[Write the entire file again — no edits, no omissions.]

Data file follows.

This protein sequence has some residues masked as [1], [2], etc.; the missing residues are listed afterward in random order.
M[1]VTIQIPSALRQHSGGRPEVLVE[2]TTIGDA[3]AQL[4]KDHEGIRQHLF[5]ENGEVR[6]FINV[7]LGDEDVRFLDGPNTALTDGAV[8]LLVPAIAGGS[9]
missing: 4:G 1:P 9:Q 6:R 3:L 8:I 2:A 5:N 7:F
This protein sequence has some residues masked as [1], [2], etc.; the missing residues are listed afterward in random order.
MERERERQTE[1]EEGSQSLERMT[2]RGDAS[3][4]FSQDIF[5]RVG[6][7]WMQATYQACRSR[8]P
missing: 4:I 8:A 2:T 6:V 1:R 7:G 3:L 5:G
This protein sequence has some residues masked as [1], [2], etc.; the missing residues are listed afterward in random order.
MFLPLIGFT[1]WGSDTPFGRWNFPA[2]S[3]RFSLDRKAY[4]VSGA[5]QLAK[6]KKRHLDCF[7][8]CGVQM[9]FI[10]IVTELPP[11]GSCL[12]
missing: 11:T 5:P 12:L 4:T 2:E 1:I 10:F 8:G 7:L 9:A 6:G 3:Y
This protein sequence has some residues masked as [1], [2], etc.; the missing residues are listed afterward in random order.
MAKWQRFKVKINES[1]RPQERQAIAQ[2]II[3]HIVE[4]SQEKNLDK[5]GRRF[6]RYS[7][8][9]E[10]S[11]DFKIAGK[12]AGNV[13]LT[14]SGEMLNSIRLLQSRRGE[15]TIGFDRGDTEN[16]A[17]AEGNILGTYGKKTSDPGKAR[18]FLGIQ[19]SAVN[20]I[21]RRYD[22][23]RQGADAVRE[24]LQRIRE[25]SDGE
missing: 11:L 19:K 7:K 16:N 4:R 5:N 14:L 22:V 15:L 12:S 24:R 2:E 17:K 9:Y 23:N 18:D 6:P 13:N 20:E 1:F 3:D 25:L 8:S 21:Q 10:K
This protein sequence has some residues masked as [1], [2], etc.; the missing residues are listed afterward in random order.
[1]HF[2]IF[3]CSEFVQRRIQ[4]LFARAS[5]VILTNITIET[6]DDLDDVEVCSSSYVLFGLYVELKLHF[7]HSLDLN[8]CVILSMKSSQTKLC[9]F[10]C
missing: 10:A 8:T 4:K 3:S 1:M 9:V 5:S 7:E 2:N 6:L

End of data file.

This protein sequence has some residues masked as [1], [2], etc.; the missing residues are listed afterward in random order.
M[1]VTIQIPSALRQHSGGRPEVLVE[2]TTIGDA[3]AQL[4]KDHEGIRQHLF[5]ENGEVR[6]FINV[7]LGDEDVRFLDGPNTALTDGAV[8]LLVPAIAGGS[9]
missing: 4:G 1:P 9:Q 6:R 3:L 8:I 2:A 5:N 7:F
This protein sequence has some residues masked as [1], [2], etc.; the missing residues are listed afterward in random order.
MERERERQTE[1]EEGSQSLERMT[2]RGDAS[3][4]FSQDIF[5]RVG[6][7]WMQATYQACRSR[8]P
missing: 4:I 8:A 2:T 6:V 1:R 7:G 3:L 5:G
This protein sequence has some residues masked as [1], [2], etc.; the missing residues are listed afterward in random order.
MFLPLIGFT[1]WGSDTPFGRWNFPA[2]S[3]RFSLDRKAY[4]VSGA[5]QLAK[6]KKRHLDCF[7][8]CGVQM[9]FI[10]IVTELPP[11]GSCL[12]
missing: 11:T 5:P 12:L 4:T 2:E 1:I 10:F 8:G 7:L 9:A 6:G 3:Y
This protein sequence has some residues masked as [1], [2], etc.; the missing residues are listed afterward in random order.
MAKWQRFKVKINES[1]RPQERQAIAQ[2]II[3]HIVE[4]SQEKNLDK[5]GRRF[6]RYS[7][8][9]E[10]S[11]DFKIAGK[12]AGNV[13]LT[14]SGEMLNSIRLLQSRRGE[15]TIGFDRGDTEN[16]A[17]AEGNILGTYGKKTSDPGKAR[18]FLGIQ[19]SAVN[20]I[21]RRYD[22][23]RQGADAVRE[24]LQRIRE[25]SDGE
missing: 11:L 19:K 7:K 16:N 4:R 5:N 14:L 22:V 15:L 12:S 24:R 2:E 17:K 9:Y 23:N 18:D 6:P 13:N 20:E 1:F 3:D 25:L 8:S 21:Q 10:K
This protein sequence has some residues masked as [1], [2], etc.; the missing residues are listed afterward in random order.
[1]HF[2]IF[3]CSEFVQRRIQ[4]LFARAS[5]VILTNITIET[6]DDLDDVEVCSSSYVLFGLYVELKLHF[7]HSLDLN[8]CVILSMKSSQTKLC[9]F[10]C
missing: 10:A 8:T 4:K 3:S 1:M 9:V 5:S 7:E 2:N 6:L